Because “world” does not fit and we haven’t changed the overflow property from its default, the engine reports back to its parent where it left off in laying out the text.
Diagram showing a tree with a CSS box for the body and a CSS box for a paragraph, and now two line boxes appended to the end
Since the parent has received a token that its child wasn’t able to complete the layout of all the content, it clones the line box, which includes all the styles, and passes the information for that box to complete the layout.

Once the layout is complete, the browser walks back up the box tree, resolving any auto or percentage-based values that haven’t been resolved. In the image, you can see that the body and the paragraph is now encompassing all of “Hello world” because its height was set to auto.

Dealing with floats#section10

Now let’s get a little bit more complex. We’ll take a normal layout where we have a button that says “Share It,” and float it to the left of a paragraph of Latin text. The float itself is what is considered to be a “shrink-to-fit” context. The reason it is referred to as “shrink-to-fit” is because the box will shrink down around its content if the dimensions are auto. Float boxes are one type of box that matches this layout type, but there are many other boxes, such as absolute positioned boxes (including position: fixed elements) and table cells with auto-based sizing, for example.

Here is the code for our button scenario:

	<button>SHARE IT</button>
	<p>Lorem ipsum dolor sit amet, consectetur adipiscing elit. Nullam pellentesq</p>
	article {
		min-width: 400px;
		max-width: 800px;
		background: rgb(191, 191, 191);
		padding: 5px;

	button {
		float: left;
		background: rgb(210, 32, 79);
		padding: 3px 10px;
		border: 2px solid black;
		margin: 5px;

	p {
		margin: 0;
Diagram of a box tree with a CSS box for an article, a CSS box for a button floated left, and a line box
The process starts off by following the same pattern as our “Hello world” example, so I’m going to skip to where we begin handling the floated button.
Diagram of a box tree with a CSS box and a line box that calculates the maximum and minimum width for the button
Since a float creates a new block formatting context (BFC) and is a shrink-to-fit context, the browser does a specific type of layout called content measure. In this mode, it looks identical to the other layout but with an important difference, which is that it is done in infinite space. What the browser does during this phase is lay out the tree of the BFC in both its largest and smallest widths. In this case, it is laying out a button with text, so its narrowest size, including all other CSS boxes, will be the size of the longest word. At its widest, it will be all of the text on one line, with the addition of the CSS boxes.

Note: The color of the buttons here is not literal. It is for illustrative purposes only.

Diagram of a box tree with a CSS box for an article, a CSS box for a button floated left, and a line box, with the CSS box for the button now communicating the min and max width back up to the CSS box for the article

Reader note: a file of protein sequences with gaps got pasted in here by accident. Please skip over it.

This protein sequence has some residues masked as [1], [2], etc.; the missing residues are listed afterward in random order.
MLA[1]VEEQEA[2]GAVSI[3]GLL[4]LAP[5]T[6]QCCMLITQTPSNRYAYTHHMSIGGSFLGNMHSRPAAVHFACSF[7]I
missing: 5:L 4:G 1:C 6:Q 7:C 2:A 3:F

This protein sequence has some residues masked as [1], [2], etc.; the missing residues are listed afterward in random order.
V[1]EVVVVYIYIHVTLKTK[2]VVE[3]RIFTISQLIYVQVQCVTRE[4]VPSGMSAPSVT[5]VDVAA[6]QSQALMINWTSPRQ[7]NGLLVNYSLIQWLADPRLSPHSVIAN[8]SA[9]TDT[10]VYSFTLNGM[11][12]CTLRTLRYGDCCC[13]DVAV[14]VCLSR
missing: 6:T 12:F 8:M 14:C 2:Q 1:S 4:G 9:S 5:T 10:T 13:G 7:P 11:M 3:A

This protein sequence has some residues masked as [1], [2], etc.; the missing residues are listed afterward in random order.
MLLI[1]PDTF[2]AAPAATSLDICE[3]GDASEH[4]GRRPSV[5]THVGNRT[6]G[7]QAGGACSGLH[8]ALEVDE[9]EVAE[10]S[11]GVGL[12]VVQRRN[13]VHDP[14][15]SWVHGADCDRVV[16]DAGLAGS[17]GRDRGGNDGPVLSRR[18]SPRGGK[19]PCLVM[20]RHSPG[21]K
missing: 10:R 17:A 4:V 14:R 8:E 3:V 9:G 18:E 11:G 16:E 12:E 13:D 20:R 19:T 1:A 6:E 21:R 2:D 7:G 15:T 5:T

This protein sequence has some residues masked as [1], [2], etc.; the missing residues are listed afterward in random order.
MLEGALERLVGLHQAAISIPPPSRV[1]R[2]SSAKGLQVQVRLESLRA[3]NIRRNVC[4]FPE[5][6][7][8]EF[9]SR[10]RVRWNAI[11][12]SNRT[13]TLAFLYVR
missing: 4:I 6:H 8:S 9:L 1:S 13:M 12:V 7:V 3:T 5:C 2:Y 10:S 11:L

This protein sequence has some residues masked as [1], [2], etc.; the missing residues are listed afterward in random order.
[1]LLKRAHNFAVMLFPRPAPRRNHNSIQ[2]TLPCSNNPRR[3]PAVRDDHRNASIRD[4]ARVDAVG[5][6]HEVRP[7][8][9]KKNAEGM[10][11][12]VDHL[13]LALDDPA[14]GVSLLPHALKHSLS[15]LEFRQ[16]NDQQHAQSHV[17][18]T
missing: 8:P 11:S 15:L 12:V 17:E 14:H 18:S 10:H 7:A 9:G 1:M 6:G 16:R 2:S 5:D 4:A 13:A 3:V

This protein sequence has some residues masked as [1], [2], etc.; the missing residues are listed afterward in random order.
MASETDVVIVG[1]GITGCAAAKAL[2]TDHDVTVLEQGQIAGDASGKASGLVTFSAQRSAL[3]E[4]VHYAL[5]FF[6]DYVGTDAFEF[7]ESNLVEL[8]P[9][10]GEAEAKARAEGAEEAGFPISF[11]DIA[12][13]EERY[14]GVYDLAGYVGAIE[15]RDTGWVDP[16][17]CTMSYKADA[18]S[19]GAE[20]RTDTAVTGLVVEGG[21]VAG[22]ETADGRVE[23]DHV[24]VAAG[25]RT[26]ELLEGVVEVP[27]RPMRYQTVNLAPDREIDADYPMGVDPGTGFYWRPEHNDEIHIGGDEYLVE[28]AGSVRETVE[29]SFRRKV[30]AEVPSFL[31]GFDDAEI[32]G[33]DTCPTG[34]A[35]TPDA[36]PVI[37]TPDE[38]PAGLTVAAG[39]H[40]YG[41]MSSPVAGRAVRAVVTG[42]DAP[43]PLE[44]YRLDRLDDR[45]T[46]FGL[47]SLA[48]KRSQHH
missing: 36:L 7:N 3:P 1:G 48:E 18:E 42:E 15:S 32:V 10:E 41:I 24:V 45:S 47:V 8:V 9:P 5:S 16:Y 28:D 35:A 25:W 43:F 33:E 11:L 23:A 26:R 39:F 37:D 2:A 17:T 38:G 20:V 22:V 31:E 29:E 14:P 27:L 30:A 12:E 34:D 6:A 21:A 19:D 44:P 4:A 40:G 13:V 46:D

Now that we know that the minimum width is 86px, and the maximum width is 115px, we pass this information back to the parent box for it to decide the width and to place the button appropriately. In this scenario, there is space to fit the float at max size so that is how the button is laid out.
Diagram of a box tree with a CSS box for an article with two branches: a CSS box for a button floated left and a CSS box for a paragraph. The CSS box for the article is communicating the min and max width for the button to the paragraph.
In order to ensure that the browser adheres to the standard and the content wraps around the float, the browser changes the geometry of the article BFC. This geometry is passed to the paragraph to use during its layout.
Diagram of a box tree with a CSS box for an article with two branches: a CSS box for a button floated left and a CSS box for a paragraph. The paragraph has not been parsed yet and is on one line overflowing the parent container.
From here the browser follows the same layout process as it did in our first example—but it ensures that any inline content’s inline and block starting positions are outside of the constraint space taken up by the float.
Diagram of a box tree with a CSS box for an article with two branches: a CSS box for a button floated left and a CSS box for a paragraph. The paragraph has now been parsed and broken into four lines, and there are four line boxes in the diagram to show this.
As the browser continues walking down the tree and cloning nodes, it moves past the block position of the constraint space. This allows the final line of text (as well as the one before it) to begin at the start of the content box in the inline direction. And then the browser walks back up the tree, resolving auto and percentage values as necessary.

Understanding fragmentation#section11

One final aspect to touch on for how layout works is fragmentation. If you’ve ever printed a web page or used CSS Multi-column, then you’ve taken advantage of fragmentation. Fragmentation is the logic of breaking content apart to fit it into a different geometry. Let’s take a look at the same example utilizing CSS Multi-column: